Lauderdale2398134
Lamar219038
Bolivar199477
Oktibbeha197654
Neshoba1820111
Lowndes175562
Panola167638
Leflore163287
Sunflower158849
Warren153255
Monroe146572
Pontotoc145219
Pike137256
Lincoln136856
Marshall136226
Copiah135736
Coahoma124036
Scott123829
Grenada120638
Yazoo119933
Simpson119549
Union116025
Leake113940
Holmes113760
Tate113639
Itawamba111325
Pearl River110559
Adams105243
Prentiss102919
Wayne99421
Alcorn96712
George95718
Covington94525
Marion93342
Tippah86521
Newton84927
Chickasaw83225
Winston82621
Tallahatchie82525
Tishomingo79741
Hancock78727
Attala78126
Clarke72750
Clay68421
Jasper67417
Walthall63327
Calhoun61812
Noxubee59617
Smith58516
Claiborne53416
Montgomery53123
Tunica52317
Yalobusha51314
Lawrence50414
Perry48423
Carroll46812
Greene45918
Stone45514
Amite42013
Humphreys41916
Quitman4176
Jefferson Davis40011
Webster36613
Wilkinson33120
Kemper32115
Benton3194
Sharkey28014
Jefferson27110
Franklin2373
Choctaw2036
Issaquena1064
Unassigned00

Alabama Coronavirus Cases

Confirmed Cases: 154942

Reported Deaths: 2660
CountyConfirmedDeaths
Jefferson22720374
Mobile14405314
Tuscaloosa10066137
Montgomery9820196
Madison907894
Shelby715361
Lee646165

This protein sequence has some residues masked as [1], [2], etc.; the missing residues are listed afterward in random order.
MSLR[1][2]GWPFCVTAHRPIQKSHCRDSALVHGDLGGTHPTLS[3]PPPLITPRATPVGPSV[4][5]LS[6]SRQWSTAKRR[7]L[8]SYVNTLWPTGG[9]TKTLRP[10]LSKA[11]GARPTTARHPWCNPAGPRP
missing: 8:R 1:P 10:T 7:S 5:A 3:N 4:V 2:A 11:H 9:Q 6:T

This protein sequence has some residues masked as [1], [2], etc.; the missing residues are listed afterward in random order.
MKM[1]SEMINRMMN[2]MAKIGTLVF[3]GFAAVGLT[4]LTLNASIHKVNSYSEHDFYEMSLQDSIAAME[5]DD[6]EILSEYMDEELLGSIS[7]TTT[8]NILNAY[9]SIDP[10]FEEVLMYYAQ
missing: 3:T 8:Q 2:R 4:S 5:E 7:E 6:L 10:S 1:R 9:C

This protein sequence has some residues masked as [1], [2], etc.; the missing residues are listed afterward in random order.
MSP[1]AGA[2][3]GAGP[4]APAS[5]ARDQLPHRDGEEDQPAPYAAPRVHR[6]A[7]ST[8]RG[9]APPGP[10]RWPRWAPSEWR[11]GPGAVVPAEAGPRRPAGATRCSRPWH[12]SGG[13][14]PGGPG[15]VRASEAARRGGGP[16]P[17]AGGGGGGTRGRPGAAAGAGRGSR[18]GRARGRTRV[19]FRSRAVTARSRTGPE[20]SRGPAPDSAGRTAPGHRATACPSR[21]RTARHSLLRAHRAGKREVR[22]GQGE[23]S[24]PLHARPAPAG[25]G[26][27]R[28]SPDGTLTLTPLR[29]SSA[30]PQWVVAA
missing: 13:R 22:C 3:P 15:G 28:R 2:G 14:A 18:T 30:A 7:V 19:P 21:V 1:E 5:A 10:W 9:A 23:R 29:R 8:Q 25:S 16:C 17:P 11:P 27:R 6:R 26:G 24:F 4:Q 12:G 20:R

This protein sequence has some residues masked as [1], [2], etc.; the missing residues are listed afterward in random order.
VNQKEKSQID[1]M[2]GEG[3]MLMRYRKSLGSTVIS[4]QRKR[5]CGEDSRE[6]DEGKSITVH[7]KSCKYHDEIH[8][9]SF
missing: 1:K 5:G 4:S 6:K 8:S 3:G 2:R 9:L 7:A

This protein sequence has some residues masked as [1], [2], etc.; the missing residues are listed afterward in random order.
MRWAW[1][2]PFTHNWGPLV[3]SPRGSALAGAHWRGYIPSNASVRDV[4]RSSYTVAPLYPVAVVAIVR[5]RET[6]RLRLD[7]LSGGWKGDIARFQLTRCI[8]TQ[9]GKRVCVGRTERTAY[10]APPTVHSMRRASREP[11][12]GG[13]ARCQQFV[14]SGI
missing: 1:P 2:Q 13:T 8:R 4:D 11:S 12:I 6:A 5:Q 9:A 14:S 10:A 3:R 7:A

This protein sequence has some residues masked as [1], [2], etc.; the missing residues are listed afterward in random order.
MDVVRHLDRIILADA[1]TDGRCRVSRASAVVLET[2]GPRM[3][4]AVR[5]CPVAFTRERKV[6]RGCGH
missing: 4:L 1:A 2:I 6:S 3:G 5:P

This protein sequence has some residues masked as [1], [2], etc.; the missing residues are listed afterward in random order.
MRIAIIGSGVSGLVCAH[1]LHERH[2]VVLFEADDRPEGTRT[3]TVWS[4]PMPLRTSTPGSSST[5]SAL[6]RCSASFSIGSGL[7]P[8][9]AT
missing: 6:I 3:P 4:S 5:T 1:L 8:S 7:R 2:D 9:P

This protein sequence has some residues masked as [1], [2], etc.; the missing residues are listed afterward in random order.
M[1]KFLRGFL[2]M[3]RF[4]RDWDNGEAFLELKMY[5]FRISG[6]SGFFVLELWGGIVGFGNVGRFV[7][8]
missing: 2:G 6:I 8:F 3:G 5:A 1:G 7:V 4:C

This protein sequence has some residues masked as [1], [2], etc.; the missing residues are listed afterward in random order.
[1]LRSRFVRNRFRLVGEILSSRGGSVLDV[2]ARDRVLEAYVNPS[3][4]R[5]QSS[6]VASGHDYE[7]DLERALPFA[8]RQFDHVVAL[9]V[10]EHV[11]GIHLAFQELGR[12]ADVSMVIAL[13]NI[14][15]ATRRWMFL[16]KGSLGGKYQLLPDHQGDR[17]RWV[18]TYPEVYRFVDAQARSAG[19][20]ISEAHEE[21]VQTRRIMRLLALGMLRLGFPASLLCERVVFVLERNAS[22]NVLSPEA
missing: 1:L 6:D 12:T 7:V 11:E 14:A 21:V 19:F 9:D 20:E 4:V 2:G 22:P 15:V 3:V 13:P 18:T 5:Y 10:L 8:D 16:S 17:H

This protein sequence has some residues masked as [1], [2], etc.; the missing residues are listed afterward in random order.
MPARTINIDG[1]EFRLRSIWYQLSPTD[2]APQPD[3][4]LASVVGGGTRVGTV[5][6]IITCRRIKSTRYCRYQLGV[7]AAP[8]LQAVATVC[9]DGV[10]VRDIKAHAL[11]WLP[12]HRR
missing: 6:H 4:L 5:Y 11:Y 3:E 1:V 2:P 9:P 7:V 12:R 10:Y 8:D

Baldwin644369
Marshall431048
Calhoun416059
Etowah412249
Morgan400033
Houston365532
DeKalb325428
Elmore312852
St. Clair283842
Limestone273630
Walker269993
Talladega259135
Cullman231024
Lauderdale212540
Jackson205515
Autauga202130
Franklin201731
Colbert193330
Russell19053
Blount187325
Dallas186027
Chilton182632
Escambia171428
Coffee16829
Covington166629
Dale163851
Chambers133043
Pike131313
Tallapoosa129587
Clarke127317
Marion105029
Butler99840
Barbour9969
Marengo98222
Winston90613
Geneva8447
Lawrence81131
Pickens81117
Randolph80514
Bibb80114
Hale74830
Cherokee72314
Clay72212
Lowndes70228
Henry6386
Bullock63717
Monroe63610
Washington62312
Crenshaw59830
Perry5816
Wilcox55912
Fayette55713
Conecuh55613
Cleburne5327
Macon53020
Sumter46821
Lamar4595
Choctaw38712
Greene34016
Coosa1993
Out of AL00
Unassigned00
Tupelo
Broken Clouds
85° wxIcon
Hi: 84° Lo: 67°
Feels Like: 88°
Columbus
Scattered Clouds
85° wxIcon
Hi: 85° Lo: 67°
Feels Like: 89°
Oxford
Clear
81° wxIcon
Hi: 83° Lo: 65°
Feels Like: 82°
Starkville
Scattered Clouds
84° wxIcon
Hi: 84° Lo: 64°
Feels Like: 86°
WTVA Radar
WTVA Temperatures
WTVA Severe Weather